A world without plants would be a world without oxygen, uninhabitable for us and for many creatures. We know plants release oxygen by absorbing carbon dioxide and breaking down water using sunlight through the process of photosynthesis. However, we know little about the mechanics of how plants create oxygen during photosynthesis. A breakthrough that will help advance our understanding of this critical ecological process was made recently by scientists at LSU.
“Without photosynthesis or oxygen, basically all recognizable life that we see in our landscape would be gone: no animals, no plants,” said Terry Bricker, Moreland Family Professor in LSU’s Department of Biological Sciences.
Bricker has spent about 30 years of his career studying cellular plant biochemistry and the different components that enable plants to perform photosynthesis. A graduate student in his lab, Manjula Mummadisetti, led this latest study that examined the cellular system responsible for creating oxygen during photosynthesis called Photosystem II. She analyzed two proteins that are critical to creating oxygen and modeled how they connect and interact, building upon previous information and her latest research. Their paper, titled “Use of protein cross-linking and radiolytic footprinting to elucidate PsbP and PsbQ interactions within higher plant Photosystem II” will be published this week online in the Proceedings of the National Academy of Sciences.
“This discovery means a lot for photosynthesis research. People have wanted to know about this for a very long time. We didn’t have these techniques and scientists were unable to find how these proteins connect,” Mummadisetti said of her first published scientific research paper.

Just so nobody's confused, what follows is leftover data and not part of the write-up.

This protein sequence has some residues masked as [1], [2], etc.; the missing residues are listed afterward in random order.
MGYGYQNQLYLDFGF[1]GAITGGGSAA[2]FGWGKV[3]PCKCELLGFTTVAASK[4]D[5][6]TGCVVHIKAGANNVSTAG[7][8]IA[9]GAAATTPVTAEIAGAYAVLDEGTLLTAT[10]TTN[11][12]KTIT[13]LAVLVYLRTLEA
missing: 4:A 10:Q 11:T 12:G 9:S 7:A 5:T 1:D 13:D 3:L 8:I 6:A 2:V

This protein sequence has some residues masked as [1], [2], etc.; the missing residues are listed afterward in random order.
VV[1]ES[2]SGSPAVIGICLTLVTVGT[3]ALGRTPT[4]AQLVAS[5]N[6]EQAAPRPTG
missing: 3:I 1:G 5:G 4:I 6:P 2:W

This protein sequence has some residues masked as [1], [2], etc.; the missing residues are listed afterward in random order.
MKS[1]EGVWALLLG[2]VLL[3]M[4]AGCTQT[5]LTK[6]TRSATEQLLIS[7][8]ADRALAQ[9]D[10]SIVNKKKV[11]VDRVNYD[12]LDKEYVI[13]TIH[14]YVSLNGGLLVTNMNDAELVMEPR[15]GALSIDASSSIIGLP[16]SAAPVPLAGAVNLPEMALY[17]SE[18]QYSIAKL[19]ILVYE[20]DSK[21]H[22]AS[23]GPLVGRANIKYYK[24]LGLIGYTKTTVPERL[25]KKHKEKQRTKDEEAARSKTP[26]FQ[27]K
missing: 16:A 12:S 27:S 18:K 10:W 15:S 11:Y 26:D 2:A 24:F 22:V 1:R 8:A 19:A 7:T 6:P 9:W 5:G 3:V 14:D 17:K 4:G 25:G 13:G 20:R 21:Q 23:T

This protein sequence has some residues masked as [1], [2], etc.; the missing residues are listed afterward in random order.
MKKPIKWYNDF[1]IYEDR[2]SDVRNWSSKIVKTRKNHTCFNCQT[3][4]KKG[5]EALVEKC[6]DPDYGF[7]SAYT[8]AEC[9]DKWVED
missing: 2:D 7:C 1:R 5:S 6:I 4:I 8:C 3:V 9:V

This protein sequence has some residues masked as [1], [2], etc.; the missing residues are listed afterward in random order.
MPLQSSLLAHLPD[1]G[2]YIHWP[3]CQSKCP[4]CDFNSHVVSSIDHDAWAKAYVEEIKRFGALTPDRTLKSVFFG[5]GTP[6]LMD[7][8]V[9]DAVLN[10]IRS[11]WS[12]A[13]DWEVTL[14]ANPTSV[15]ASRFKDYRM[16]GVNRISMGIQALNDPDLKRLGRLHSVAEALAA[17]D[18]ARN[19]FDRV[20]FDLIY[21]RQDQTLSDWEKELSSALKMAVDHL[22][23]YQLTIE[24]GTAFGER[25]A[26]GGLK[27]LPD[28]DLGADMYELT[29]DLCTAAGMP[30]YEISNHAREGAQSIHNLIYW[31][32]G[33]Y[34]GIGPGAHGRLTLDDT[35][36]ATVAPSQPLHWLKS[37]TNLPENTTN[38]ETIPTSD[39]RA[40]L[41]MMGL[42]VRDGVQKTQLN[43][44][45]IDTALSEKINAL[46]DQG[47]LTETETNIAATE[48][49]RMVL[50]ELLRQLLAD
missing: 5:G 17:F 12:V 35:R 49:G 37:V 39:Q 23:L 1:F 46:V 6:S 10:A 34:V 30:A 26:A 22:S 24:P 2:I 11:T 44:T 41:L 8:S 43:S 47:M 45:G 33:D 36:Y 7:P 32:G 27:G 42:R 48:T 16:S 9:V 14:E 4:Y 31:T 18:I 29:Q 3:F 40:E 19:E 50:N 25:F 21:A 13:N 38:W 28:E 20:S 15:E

One principle in biochemistry is that a protein’s structure determines its function. By creating a 3D model of these two critical plant proteins, Mummadisetti advances our knowledge about their structure, which can lead to a better understanding of how these proteins function. In her experiments, she used spinach from a grocery store because of its abundance. She isolated chloroplasts, the food factory of plants, and treated them with a chemical detergent to extract a high concentration of Photosystem II, the system within a plant that creates oxygen. She then used high-resolution mass spectrometry to see where the two proteins overlap and connect.
Bricker compares this process to putting a puzzle together where you can’t see or touch the pieces.
“We looked at thousands of puzzle parts and a relatively small number of these were useful for identifying what’s going on,” he said.
Then, based on their analyses, Bricker and Mummadisetti built a 3D computer model of the two Photosystem II proteins, which are called PsbP and PsbQ.
“Frankly, this is the very first paper that shows a direct association between PsbP and PsbQ,” Bricker said. “Because of Manju’s work, we now know how PsbP and PsbQ interact and we can draw some very good working hypotheses on how these proteins act together.”
The two proteins are like parts of a car that enable oil to reach the engine. In plants, the “oil” is calcium and chloride and the “fuel” is water and sunlight. The structure of PsbP and PsbQ facilitates the efficient use of calcium and chloride in a plant, enabling it to produce oxygen.
“Within the photosynthesis field, we’ve been thinking that these two proteins must be associated, but we didn’t have any direct evidence. Now, after 30 years of work, the student who is the first author on this paper has provided direct evidence that they are interacting,” Bricker said.